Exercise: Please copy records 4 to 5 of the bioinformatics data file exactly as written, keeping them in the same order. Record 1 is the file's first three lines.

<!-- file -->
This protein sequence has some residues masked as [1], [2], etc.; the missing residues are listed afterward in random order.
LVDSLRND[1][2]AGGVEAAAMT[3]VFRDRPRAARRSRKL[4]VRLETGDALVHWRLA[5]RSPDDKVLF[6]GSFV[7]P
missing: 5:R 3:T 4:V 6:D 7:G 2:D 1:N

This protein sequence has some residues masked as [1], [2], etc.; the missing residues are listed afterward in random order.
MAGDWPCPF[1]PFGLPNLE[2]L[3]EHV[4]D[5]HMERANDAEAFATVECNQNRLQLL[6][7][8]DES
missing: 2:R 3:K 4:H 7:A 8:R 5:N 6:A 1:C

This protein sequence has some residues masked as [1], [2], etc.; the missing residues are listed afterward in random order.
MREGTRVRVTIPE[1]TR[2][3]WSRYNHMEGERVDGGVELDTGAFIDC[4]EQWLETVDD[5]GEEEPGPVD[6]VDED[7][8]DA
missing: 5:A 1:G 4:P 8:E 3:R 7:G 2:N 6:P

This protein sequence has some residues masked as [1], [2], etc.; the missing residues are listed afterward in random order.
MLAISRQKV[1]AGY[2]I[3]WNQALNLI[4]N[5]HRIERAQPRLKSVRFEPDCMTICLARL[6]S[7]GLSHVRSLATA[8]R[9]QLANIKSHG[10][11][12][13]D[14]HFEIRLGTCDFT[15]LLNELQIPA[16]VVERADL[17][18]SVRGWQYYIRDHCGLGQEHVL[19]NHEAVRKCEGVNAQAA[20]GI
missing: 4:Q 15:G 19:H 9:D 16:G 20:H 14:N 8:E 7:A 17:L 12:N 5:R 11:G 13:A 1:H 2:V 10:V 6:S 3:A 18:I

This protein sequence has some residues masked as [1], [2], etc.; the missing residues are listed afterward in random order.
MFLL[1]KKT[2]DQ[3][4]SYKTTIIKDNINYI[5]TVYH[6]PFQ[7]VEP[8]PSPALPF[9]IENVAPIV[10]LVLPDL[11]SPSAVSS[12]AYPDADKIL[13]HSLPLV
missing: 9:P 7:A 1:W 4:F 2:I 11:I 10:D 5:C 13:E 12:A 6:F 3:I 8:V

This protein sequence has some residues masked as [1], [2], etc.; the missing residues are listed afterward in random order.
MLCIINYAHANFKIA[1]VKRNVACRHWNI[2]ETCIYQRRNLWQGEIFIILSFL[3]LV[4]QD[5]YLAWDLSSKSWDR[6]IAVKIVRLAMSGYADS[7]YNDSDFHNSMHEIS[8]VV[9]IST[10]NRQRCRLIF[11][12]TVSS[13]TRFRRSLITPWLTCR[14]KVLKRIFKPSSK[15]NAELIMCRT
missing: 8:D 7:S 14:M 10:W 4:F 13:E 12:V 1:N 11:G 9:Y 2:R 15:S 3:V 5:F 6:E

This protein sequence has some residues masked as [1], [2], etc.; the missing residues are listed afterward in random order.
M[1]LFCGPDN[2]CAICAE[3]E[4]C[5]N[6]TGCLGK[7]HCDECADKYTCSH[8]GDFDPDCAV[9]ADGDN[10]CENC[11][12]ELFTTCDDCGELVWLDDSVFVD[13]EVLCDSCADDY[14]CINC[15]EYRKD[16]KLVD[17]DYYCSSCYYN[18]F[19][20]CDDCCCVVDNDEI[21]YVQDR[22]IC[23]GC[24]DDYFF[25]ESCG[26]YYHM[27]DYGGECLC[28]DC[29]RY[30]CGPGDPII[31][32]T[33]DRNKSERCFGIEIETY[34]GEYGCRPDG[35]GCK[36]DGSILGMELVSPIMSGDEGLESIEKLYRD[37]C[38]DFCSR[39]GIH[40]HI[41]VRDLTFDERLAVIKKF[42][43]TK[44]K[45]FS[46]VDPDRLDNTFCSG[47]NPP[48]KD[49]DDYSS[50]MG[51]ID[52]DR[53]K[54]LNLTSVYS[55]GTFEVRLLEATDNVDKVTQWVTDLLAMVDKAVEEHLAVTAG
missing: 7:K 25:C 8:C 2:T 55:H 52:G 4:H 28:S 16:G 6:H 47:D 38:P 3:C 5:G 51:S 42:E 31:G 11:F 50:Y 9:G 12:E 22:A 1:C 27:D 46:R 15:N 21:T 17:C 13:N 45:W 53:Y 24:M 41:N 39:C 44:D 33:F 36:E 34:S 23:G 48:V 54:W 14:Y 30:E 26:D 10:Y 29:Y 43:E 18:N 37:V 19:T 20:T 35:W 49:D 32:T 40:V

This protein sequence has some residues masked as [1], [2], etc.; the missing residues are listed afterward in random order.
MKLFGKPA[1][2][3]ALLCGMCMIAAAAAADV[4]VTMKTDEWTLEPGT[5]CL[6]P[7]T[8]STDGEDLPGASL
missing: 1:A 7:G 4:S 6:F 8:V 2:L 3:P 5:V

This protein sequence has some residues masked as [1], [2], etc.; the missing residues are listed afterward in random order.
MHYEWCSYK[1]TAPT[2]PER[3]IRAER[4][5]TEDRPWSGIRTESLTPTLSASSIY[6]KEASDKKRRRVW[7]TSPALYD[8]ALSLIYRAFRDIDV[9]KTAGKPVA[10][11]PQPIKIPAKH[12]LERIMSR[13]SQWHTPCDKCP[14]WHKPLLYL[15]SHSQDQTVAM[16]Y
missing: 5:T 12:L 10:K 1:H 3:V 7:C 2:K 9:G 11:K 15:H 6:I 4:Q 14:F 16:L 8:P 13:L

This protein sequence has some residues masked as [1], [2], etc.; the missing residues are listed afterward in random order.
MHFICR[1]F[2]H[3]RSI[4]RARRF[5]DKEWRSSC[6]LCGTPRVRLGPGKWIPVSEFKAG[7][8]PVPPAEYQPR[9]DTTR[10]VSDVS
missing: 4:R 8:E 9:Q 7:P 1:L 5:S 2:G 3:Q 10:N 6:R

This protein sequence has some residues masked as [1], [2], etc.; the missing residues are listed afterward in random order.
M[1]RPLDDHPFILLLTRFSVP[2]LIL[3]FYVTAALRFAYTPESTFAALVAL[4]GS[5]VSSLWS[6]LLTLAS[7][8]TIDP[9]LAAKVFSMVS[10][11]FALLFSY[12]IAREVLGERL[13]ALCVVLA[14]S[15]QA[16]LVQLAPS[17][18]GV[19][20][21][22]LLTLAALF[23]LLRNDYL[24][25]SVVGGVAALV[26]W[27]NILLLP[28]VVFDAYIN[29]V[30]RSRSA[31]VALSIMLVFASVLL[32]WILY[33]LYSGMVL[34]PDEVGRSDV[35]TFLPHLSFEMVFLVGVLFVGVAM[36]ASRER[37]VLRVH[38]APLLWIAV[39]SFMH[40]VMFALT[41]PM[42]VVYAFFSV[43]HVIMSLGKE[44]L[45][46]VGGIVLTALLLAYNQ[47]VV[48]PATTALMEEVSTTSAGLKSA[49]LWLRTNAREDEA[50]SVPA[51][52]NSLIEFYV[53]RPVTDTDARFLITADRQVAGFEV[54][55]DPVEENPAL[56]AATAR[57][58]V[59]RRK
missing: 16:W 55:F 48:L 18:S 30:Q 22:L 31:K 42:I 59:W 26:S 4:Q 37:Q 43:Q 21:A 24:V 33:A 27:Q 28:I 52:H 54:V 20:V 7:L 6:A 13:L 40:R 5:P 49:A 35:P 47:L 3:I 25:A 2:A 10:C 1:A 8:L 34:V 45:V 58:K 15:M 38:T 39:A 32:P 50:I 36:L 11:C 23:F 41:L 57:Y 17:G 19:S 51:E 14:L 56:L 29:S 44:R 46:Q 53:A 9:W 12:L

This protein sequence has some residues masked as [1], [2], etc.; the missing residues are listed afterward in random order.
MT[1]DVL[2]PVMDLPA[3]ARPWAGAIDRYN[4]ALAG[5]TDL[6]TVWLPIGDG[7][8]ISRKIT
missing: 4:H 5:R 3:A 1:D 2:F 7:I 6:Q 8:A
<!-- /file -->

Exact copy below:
This protein sequence has some residues masked as [1], [2], etc.; the missing residues are listed afterward in random order.
MLAISRQKV[1]AGY[2]I[3]WNQALNLI[4]N[5]HRIERAQPRLKSVRFEPDCMTICLARL[6]S[7]GLSHVRSLATA[8]R[9]QLANIKSHG[10][11][12][13]D[14]HFEIRLGTCDFT[15]LLNELQIPA[16]VVERADL[17][18]SVRGWQYYIRDHCGLGQEHVL[19]NHEAVRKCEGVNAQAA[20]GI
missing: 4:Q 15:G 19:H 9:D 16:G 20:H 14:N 8:E 7:A 17:L 12:N 5:R 11:G 13:A 1:H 2:V 10:V 6:S 3:A 18:I

This protein sequence has some residues masked as [1], [2], etc.; the missing residues are listed afterward in random order.
MFLL[1]KKT[2]DQ[3][4]SYKTTIIKDNINYI[5]TVYH[6]PFQ[7]VEP[8]PSPALPF[9]IENVAPIV[10]LVLPDL[11]SPSAVSS[12]AYPDADKIL[13]HSLPLV
missing: 9:P 7:A 1:W 4:F 2:I 11:I 10:D 5:C 13:E 12:A 6:F 3:I 8:V